The UK Civil Aviation Authority (CAA) supports the research and development process in the drone industry by facilitating full and open consultation with the developers of drone technology so that the CAA can provide guidance on the applicable rules and regulations. The US FAA coordinates with other Federal Agencies and the international community to designate permanent areas in the Arctic where small drones can operate 24 hours for research and commercial purposes. The US FAA has recently entered into a partnership with the drone industry to explore next steps in drone operations beyond the scope of the applicable law.

Next steps  

The DGCA draft guidelines is a step in the right direction. However, the guidelines leave much to be desired. India needs to move on to formulating a regulatory framework which regulates and encourages the drone industry. It has some natural advantage (expertise in software technology and IT) which may allow it to be a key player in the global drone market. However, if India squanders away the lead by not creating a conducive environment for drones, it will end up lagging behind other nations.

Minimizing the regulatory burden  

There is a need to regulate the drone industry to minimize the risk of harm that it may cause to third parties. On the other hand the cost of compliance should not be higher than the profits/benefits. High regulatory cost will discourage players (especially small firms) from entering the market and will nip the industry in the bud. The draft regulations (in some places) have very high costs of compliance, without any attendant benefit to the society. This is a result of the vague language used in the draft regulations.  An example of vague language increasing the cost of the compliance is the requirement of permission for low drone flights. Regulation 5.3 of the draft regulation states:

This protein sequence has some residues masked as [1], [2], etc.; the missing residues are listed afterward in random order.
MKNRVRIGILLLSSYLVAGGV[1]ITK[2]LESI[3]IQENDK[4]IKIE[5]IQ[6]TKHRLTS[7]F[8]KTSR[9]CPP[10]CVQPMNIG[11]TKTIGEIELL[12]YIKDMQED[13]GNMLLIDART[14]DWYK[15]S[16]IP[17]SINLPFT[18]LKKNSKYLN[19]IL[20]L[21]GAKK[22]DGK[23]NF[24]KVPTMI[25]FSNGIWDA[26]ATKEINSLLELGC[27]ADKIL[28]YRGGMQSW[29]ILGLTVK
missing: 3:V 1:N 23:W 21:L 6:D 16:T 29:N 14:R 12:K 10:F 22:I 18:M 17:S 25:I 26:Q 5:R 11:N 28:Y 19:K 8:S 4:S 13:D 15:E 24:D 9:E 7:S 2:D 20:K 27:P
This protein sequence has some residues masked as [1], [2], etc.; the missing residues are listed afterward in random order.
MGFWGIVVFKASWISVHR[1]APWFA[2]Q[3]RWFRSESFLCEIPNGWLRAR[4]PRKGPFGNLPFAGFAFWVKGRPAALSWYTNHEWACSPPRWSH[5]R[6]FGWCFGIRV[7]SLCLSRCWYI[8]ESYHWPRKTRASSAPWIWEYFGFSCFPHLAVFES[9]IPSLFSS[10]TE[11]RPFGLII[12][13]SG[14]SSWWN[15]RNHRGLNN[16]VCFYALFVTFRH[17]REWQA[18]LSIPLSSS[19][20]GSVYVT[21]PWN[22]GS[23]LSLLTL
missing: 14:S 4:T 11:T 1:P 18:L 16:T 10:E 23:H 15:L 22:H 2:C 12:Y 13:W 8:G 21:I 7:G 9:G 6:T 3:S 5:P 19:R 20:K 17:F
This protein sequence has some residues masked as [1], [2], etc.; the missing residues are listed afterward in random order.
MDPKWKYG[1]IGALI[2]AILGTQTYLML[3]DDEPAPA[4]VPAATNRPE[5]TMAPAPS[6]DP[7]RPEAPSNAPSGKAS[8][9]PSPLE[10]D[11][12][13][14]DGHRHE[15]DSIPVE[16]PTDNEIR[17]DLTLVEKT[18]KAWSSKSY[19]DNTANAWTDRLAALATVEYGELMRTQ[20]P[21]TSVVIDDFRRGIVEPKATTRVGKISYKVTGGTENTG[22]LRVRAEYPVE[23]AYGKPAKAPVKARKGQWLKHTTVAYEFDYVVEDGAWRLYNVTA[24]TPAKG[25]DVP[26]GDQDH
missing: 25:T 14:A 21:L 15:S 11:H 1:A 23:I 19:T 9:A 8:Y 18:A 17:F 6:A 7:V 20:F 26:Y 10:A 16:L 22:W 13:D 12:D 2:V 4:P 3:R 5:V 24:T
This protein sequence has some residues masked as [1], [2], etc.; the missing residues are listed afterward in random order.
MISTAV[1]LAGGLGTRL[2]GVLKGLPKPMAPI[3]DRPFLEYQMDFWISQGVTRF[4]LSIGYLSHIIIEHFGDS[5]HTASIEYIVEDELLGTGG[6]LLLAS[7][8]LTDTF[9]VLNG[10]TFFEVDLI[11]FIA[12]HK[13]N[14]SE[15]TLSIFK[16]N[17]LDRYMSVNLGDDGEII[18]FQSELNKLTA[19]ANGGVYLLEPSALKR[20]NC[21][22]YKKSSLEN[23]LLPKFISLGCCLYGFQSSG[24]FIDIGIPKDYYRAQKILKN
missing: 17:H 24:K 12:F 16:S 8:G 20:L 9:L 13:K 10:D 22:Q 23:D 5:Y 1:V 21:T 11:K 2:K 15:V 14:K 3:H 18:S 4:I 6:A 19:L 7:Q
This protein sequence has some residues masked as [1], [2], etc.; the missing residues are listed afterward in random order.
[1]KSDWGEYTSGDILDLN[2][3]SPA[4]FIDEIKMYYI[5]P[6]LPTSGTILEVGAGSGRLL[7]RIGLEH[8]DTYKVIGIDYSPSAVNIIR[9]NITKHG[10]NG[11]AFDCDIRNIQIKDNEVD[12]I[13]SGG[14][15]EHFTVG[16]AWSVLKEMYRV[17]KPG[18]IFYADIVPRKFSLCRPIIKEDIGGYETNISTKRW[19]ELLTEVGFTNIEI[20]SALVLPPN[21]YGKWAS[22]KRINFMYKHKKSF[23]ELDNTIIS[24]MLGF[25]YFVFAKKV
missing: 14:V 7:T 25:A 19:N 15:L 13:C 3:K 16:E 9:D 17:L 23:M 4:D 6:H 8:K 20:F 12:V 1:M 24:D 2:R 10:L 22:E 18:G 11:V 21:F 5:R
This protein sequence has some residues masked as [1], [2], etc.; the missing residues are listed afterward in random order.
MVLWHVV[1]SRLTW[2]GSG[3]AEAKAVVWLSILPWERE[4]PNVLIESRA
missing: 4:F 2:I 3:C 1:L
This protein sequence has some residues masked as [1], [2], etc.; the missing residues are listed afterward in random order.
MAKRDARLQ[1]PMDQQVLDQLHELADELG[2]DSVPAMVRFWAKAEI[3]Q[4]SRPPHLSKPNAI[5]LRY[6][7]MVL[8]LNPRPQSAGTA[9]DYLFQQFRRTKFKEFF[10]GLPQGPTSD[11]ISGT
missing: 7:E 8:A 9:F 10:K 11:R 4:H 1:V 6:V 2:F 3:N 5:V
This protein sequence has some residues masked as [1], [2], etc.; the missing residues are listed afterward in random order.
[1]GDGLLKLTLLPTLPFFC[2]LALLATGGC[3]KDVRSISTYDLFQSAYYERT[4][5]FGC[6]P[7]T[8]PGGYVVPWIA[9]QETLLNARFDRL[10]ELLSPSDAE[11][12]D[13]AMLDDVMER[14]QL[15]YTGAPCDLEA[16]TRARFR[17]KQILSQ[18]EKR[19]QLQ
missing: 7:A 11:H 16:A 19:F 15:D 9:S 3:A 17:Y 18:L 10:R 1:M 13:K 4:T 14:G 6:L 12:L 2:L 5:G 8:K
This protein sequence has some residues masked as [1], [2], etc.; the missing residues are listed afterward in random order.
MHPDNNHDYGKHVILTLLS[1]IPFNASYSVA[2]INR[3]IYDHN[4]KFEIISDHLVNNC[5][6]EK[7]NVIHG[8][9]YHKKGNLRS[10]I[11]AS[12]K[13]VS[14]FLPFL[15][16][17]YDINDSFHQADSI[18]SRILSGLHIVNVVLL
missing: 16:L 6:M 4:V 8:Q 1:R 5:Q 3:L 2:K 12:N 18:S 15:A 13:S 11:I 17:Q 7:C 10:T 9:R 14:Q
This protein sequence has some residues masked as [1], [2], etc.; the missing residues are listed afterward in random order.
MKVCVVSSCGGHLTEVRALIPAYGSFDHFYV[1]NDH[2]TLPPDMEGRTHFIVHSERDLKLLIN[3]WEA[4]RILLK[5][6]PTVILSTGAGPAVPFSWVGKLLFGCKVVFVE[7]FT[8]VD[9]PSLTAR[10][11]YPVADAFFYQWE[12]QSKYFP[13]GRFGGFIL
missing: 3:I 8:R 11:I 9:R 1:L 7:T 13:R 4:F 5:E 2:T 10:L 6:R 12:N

An example of vague language increasing the cost of the compliance is the requirement of permission for low drone flights. Regulation 5.3 of the draft regulation states:  

the operator shall obtain permission from local administration, the concerned ADC.

The guidelines are silent on what is 'local administration'. Is it the district magistrate, local police station, local court? No one knows. It is also not clear whether you need permission from "local authorities" and "the concerned ADC" or "the concerned ADC" is the "local authority". The abbreviated term ADC is not expanded or explained anywhere in the guidelines.

Such vagueness drives up the cost of technology adoption by small firms. These firms would have to  run from pillar to post to get the above "permission". Since these local authorities will also not know whether they are the right "local authorities", and lack a guidance document based on which they can to analyse applications, they will probably take inordinately long or refuse.

The draft guidelines is peppered with other technical terms, like "Temporary Segregated Areas (TSA)" and "Temporary Reserved Areas (TRA)", which are also referred to but not defined. There is also no cross-reference in the guidelines allowing a reader to find what they mean and which areas they apply to. They may be the terms of art for airlines, but such opacity hampers the large technology community who must tinker with drones.